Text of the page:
Widely considered one of the greatest portrait photographers of the 20th Century, Yousuf Karsh was born in Armenia in 1908. But in 1922, following the systematic persecution and massacre of Armenians by the ruling Turks (for more information, see the New York Times’ article on the Armenian Genocide of 1915) his family fled to Aleppo, where they settled.
That might have been the end of the story but for Yousuf’s parents, who had high hopes for their oldest child. Despite having lost everything in Armenia, they scrimped and saved to send their teenage son to live with his Uncle George Nakash (an established photographer and Yousuf’s mother’s brother) in Canada. Arriving on New Year’s Eve, 1925, the young Yousuf could barely speak French, let alone English… but learned fast.
Apprenticed initially to his uncle and, later, the leading Boston portraitist, John. H. Garo; by 1931 Karsh had moved to Ottawa to go it alone. There he was invited to join the Ottawa Little Theatre. It was an invitation that was to prove professionally life-changing:
“The experience of photographing actors on the stage with stage lighting was exhilarating. The unlimited possibilities of artificial light overwhelmed me… Moods could be created, selected, modified, intensified. I was thrilled by this means of expression, this method of interpreting life; a new world was opened to me.”
And personally life-changing, too, for in the troupe’s leading lady, Solange Gauthier, Karsh found his future wife. (The two were married until her death in 1960. )
Meanwhile, the connections he made at the OLT led ultimately to Karsh photographing the Canadian Prime Minister, McKenzie King’s meeting with Franklin D Roosevelt. Not bad for a first stab at photojournalism; it led to more work for the Canadian Government (he had a kind eye that helped promote his subject’s public image) and, in time, King became his friend and patron.
Karsh was known for his black and white images; the lighting carefully arranged (his theatrical grounding and love of the Old Masters remained an influence throughout his career); the final images exquisitely printed. His preferred camera was a large format: 8 by 10 with an interchangeable 4 by 5 back; while lights were invariably tungsten, which he viewed as less disruptive than flash.
His laid-back approach put all at ease but belied an obsessive attention to detail. He would research his subjects thoroughly in order to be able to chat naturally with them; a move designed to relax even the most uptight model. Working with one assistant, he deliberately eschewed an entourage, seeing them as an off-putting distraction. Instead, he’d arrange everything to his complete satisfaction and then move from behind the camera to engage with his model; chatting away until the perfect moment arose, at which point – bam – he’d press the shutter release bulb he’d hidden away in the palm of his hand.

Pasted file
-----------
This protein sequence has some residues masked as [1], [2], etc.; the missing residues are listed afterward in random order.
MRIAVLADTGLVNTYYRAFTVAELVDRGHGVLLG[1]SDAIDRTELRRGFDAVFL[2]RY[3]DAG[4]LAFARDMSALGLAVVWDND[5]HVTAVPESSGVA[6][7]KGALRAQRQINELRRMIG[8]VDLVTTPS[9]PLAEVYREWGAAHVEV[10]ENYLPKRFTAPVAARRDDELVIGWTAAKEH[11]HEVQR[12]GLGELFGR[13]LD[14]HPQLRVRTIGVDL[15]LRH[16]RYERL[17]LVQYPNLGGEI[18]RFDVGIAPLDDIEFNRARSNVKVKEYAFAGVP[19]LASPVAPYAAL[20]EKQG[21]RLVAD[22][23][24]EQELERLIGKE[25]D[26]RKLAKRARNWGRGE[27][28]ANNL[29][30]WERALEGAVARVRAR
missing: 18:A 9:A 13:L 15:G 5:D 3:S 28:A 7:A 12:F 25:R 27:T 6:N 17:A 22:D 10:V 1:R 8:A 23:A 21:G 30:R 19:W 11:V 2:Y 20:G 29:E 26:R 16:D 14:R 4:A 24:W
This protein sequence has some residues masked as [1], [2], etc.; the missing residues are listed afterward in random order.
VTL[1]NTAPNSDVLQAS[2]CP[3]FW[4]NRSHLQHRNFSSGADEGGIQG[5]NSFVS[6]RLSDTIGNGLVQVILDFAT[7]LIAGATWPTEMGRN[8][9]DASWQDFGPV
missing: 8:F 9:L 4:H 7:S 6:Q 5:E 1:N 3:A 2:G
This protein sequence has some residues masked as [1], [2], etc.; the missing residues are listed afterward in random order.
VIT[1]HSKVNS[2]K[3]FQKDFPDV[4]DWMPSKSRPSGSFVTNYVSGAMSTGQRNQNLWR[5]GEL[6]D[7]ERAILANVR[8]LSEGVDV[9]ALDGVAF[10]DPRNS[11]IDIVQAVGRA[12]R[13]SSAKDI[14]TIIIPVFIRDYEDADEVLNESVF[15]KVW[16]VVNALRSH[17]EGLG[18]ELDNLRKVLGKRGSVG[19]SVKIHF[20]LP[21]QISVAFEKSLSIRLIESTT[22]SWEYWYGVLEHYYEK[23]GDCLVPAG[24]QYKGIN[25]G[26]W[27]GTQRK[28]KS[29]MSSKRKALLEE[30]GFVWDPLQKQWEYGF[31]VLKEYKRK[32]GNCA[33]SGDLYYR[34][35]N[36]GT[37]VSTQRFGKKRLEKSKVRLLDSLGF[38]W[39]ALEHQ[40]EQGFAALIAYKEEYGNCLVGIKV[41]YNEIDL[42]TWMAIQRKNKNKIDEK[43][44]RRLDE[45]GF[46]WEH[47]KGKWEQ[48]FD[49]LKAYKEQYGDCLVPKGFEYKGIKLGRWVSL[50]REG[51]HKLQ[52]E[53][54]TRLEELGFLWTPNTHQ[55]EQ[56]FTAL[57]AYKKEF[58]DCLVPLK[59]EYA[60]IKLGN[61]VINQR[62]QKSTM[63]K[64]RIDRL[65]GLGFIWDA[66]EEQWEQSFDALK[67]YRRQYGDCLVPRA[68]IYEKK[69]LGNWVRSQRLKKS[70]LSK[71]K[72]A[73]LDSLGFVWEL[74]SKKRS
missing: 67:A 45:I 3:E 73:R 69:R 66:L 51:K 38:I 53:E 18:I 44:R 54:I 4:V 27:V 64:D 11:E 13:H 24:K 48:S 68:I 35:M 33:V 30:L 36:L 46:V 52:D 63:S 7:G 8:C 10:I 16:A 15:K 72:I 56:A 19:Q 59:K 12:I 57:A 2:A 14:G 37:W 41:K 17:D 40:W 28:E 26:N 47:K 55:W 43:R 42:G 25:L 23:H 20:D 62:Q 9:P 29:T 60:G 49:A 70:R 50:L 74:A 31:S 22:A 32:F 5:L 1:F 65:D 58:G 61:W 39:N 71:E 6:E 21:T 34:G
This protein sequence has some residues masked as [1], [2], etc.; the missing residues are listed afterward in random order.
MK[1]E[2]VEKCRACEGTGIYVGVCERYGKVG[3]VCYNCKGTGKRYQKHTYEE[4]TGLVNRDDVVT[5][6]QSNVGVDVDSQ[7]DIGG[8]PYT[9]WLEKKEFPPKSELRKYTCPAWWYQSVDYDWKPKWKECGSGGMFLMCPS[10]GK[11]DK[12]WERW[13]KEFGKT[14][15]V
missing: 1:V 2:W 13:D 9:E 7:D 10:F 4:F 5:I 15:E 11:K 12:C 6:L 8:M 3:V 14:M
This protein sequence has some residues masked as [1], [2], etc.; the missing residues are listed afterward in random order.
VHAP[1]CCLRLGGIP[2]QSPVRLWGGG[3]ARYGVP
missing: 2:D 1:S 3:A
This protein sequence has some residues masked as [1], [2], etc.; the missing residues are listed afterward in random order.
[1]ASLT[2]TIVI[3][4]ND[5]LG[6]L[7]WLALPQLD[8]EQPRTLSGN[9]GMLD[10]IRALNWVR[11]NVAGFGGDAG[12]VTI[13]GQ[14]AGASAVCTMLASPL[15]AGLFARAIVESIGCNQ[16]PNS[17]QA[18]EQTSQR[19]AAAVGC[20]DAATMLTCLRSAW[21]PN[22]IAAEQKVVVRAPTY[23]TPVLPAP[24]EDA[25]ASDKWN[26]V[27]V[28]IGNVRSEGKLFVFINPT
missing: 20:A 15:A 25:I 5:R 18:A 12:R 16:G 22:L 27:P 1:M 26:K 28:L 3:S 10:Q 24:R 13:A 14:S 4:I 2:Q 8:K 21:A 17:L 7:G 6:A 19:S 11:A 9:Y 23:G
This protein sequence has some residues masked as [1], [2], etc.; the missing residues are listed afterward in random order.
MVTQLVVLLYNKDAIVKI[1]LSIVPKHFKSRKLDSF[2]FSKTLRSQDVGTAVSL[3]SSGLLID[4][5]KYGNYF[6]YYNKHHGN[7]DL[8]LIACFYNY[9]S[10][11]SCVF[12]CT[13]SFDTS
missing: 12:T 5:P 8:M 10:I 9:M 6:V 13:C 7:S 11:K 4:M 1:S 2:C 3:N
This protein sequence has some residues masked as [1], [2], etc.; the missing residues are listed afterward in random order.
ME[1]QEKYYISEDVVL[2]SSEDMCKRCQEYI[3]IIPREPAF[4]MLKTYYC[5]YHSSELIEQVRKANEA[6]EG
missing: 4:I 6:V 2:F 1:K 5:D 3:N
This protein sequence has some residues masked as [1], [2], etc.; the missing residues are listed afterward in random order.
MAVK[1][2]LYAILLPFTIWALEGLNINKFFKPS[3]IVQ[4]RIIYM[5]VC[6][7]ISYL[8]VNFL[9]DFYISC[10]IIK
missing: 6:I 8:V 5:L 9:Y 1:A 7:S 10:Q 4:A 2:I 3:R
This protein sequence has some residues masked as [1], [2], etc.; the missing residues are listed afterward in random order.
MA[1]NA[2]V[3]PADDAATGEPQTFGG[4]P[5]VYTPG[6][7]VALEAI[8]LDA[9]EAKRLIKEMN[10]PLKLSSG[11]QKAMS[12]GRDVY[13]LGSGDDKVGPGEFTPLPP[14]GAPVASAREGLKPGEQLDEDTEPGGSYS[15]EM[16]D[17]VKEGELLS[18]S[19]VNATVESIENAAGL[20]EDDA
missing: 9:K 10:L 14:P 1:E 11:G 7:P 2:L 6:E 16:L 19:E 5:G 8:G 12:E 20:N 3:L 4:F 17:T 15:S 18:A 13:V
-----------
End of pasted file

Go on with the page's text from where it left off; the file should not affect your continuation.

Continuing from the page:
“To make enduring photographs, one must learn to see with one’s mind’s eye,
for the heart and the mind are the true lens of the camera.”
It was an ambush of sorts that resulted in Karsh’s most iconic work: the photograph of Winston Churchill that adorns the UK’s current £5 note. Taken in Ottowa in 1941, McKenzie King had invited Karsh to commemorate the occasion, but nobody had told Churchill. Begrudgingly, Winston agreed to one photograph but his trademark cigar remained resolutely in place. Karsh waited and waited; then, with the words, “Forgive me, Sir” he plucked the cigar from Churchill’s mouth and pressed the shutter release. The resulting shot – now one of the most widely reproduced images in the history of photography – sent Karsh’s reputation soaring into the stratosphere.
From that point on, Karsh photographed everyone who was anyone. And I do mean everyone: Audrey Hepburn; Alfred Einstein; Princess Grace; George Bernard Shaw; Nelson Mandela; Martin Luther King; Fidel Castro; Mother Teresa; Queen Elizabeth II and Prince Philip; Ernest Hemingway: Pope John Paul II; Elizabeth Taylor; Walt Disney… During his career, Karsh held 15,312 sittings and produced more than 370,000 negatives. Prolific is an understatement. You can see many of his works at London’s National Portrait Gallery – the museum has 90 of his images, including THAT Winston shoot – but for a truer sense of just how astonishing a body of work it is, visit his website: karsh.org
Karsh closed his commercial studio in 1992. A philanthropist from the moment that he was in a position to be so, he spent his life paying forward the kindness that he was shown all those years ago when he first got off that boat in Halifax; mentoring many a young photographer and establishing the Karsh Center at MFA Boston along the way. Together with his second wife Estrellita Nachbar, a medical writer and editor whom he married in 1962, he invested in activities that married the fields of art and medicine, as well as endowing several medical programs. Mrs. Karsh continues this work in their names. A life well lived; Yousuf died in Boston in 2002, leaving behind an unparalleled legacy that extends well beyond art and will transform the lives of others far into the future.
“Character, like a photograph, develops in darkness”